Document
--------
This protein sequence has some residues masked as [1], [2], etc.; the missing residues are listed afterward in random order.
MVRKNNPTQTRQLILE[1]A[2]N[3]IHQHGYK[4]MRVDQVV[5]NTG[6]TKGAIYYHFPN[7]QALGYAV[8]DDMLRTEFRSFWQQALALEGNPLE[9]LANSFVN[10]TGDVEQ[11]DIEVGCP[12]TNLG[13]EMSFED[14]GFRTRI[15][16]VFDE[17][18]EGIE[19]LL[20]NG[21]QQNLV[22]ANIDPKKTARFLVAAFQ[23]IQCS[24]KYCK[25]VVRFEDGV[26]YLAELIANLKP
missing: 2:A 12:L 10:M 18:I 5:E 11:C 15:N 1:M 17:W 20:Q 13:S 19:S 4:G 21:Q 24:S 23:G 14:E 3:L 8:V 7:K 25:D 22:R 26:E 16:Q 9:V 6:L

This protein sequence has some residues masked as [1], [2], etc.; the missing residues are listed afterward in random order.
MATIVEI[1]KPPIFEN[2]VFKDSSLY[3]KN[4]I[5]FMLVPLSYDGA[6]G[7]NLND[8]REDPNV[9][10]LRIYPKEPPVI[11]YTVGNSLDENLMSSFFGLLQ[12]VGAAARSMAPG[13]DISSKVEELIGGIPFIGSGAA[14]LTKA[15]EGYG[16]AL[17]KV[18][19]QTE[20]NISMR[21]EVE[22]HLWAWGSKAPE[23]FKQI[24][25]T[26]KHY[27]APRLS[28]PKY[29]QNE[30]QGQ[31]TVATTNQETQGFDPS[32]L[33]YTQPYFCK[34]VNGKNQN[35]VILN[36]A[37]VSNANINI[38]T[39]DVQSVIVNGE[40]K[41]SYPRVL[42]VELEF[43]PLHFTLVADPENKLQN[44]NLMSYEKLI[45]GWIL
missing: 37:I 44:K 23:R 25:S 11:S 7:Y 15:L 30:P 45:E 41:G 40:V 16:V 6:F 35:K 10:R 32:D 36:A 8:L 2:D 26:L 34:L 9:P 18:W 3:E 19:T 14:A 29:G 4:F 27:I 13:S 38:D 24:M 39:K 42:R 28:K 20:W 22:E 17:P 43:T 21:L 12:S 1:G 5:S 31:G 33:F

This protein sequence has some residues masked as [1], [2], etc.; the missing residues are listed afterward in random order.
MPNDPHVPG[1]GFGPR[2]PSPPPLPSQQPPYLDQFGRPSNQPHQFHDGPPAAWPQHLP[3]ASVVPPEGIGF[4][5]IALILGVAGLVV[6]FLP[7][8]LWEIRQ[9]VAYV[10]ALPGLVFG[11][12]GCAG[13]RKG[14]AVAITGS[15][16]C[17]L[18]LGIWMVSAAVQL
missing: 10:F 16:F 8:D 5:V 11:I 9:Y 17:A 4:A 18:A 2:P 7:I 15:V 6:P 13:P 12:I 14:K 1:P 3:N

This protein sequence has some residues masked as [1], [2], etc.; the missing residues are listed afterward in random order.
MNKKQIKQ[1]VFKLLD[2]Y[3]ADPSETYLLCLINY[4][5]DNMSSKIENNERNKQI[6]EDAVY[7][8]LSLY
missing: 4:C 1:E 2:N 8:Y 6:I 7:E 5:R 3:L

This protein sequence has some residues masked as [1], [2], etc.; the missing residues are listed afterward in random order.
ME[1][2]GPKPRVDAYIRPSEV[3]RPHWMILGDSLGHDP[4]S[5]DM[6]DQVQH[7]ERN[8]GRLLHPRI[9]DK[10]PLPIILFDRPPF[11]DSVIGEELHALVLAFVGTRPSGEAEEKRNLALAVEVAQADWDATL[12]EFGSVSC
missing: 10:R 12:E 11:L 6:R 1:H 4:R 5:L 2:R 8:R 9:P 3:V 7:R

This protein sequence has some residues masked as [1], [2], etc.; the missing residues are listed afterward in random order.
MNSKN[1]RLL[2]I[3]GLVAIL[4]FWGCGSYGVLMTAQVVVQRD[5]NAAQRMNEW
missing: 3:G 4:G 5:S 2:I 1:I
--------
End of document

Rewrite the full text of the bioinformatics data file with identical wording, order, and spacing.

This protein sequence has some residues masked as [1], [2], etc.; the missing residues are listed afterward in random order.
MVRKNNPTQTRQLILE[1]A[2]N[3]IHQHGYK[4]MRVDQVV[5]NTG[6]TKGAIYYHFPN[7]QALGYAV[8]DDMLRTEFRSFWQQALALEGNPLE[9]LANSFVN[10]TGDVEQ[11]DIEVGCP[12]TNLG[13]EMSFED[14]GFRTRI[15][16]VFDE[17][18]EGIE[19]LL[20]NG[21]QQNLV[22]ANIDPKKTARFLVAAFQ[23]IQCS[24]KYCK[25]VVRFEDGV[26]YLAELIANLKP
missing: 2:A 12:L 10:M 18:I 5:E 11:C 15:N 1:M 17:W 20:Q 13:S 19:S 4:G 21:Q 24:S 23:G 14:E 3:L 8:V 7:K 25:D 22:R 26:E 16:Q 9:V 6:L

This protein sequence has some residues masked as [1], [2], etc.; the missing residues are listed afterward in random order.
MATIVEI[1]KPPIFEN[2]VFKDSSLY[3]KN[4]I[5]FMLVPLSYDGA[6]G[7]NLND[8]REDPNV[9][10]LRIYPKEPPVI[11]YTVGNSLDENLMSSFFGLLQ[12]VGAAARSMAPG[13]DISSKVEELIGGIPFIGSGAA[14]LTKA[15]EGYG[16]AL[17]KV[18][19]QTE[20]NISMR[21]EVE[22]HLWAWGSKAPE[23]FKQI[24][25]T[26]KHY[27]APRLS[28]PKY[29]QNE[30]QGQ[31]TVATTNQETQGFDPS[32]L[33]YTQPYFCK[34]VNGKNQN[35]VILN[36]A[37]VSNANINI[38]T[39]DVQSVIVNGE[40]K[41]SYPRVL[42]VELEF[43]PLHFTLVADPENKLQN[44]NLMSYEKLI[45]GWIL
missing: 37:I 44:K 23:R 25:S 11:S 7:Y 15:L 30:P 45:E 41:G 40:V 16:V 6:F 35:K 10:R 32:D 36:A 8:L 2:D 26:L 34:L 9:P 18:W 3:E 19:T 14:A 29:G 4:F 27:I 13:S 38:D 24:M 39:K 42:R 28:K 20:W 22:E 17:P 43:T 21:L 12:S 1:G 5:S 31:G 33:F

This protein sequence has some residues masked as [1], [2], etc.; the missing residues are listed afterward in random order.
MPNDPHVPG[1]GFGPR[2]PSPPPLPSQQPPYLDQFGRPSNQPHQFHDGPPAAWPQHLP[3]ASVVPPEGIGF[4][5]IALILGVAGLVV[6]FLP[7][8]LWEIRQ[9]VAYV[10]ALPGLVFG[11][12]GCAG[13]RKG[14]AVAITGS[15][16]C[17]L[18]LGIWMVSAAVQL
missing: 10:F 16:F 8:D 5:V 11:I 9:Y 17:A 4:A 18:A 2:P 7:I 15:V 6:P 13:P 12:I 14:K 1:P 3:N

This protein sequence has some residues masked as [1], [2], etc.; the missing residues are listed afterward in random order.
MNKKQIKQ[1]VFKLLD[2]Y[3]ADPSETYLLCLINY[4][5]DNMSSKIENNERNKQI[6]EDAVY[7][8]LSLY
missing: 4:C 1:E 2:N 8:Y 6:I 7:E 5:R 3:L

This protein sequence has some residues masked as [1], [2], etc.; the missing residues are listed afterward in random order.
ME[1][2]GPKPRVDAYIRPSEV[3]RPHWMILGDSLGHDP[4]S[5]DM[6]DQVQH[7]ERN[8]GRLLHPRI[9]DK[10]PLPIILFDRPPF[11]DSVIGEELHALVLAFVGTRPSGEAEEKRNLALAVEVAQADWDATL[12]EFGSVSC
missing: 10:R 12:E 11:L 6:R 1:H 4:R 5:L 2:R 8:R 9:P 3:V 7:R

This protein sequence has some residues masked as [1], [2], etc.; the missing residues are listed afterward in random order.
MNSKN[1]RLL[2]I[3]GLVAIL[4]FWGCGSYGVLMTAQVVVQRD[5]NAAQRMNEW
missing: 3:G 4:G 5:S 2:I 1:I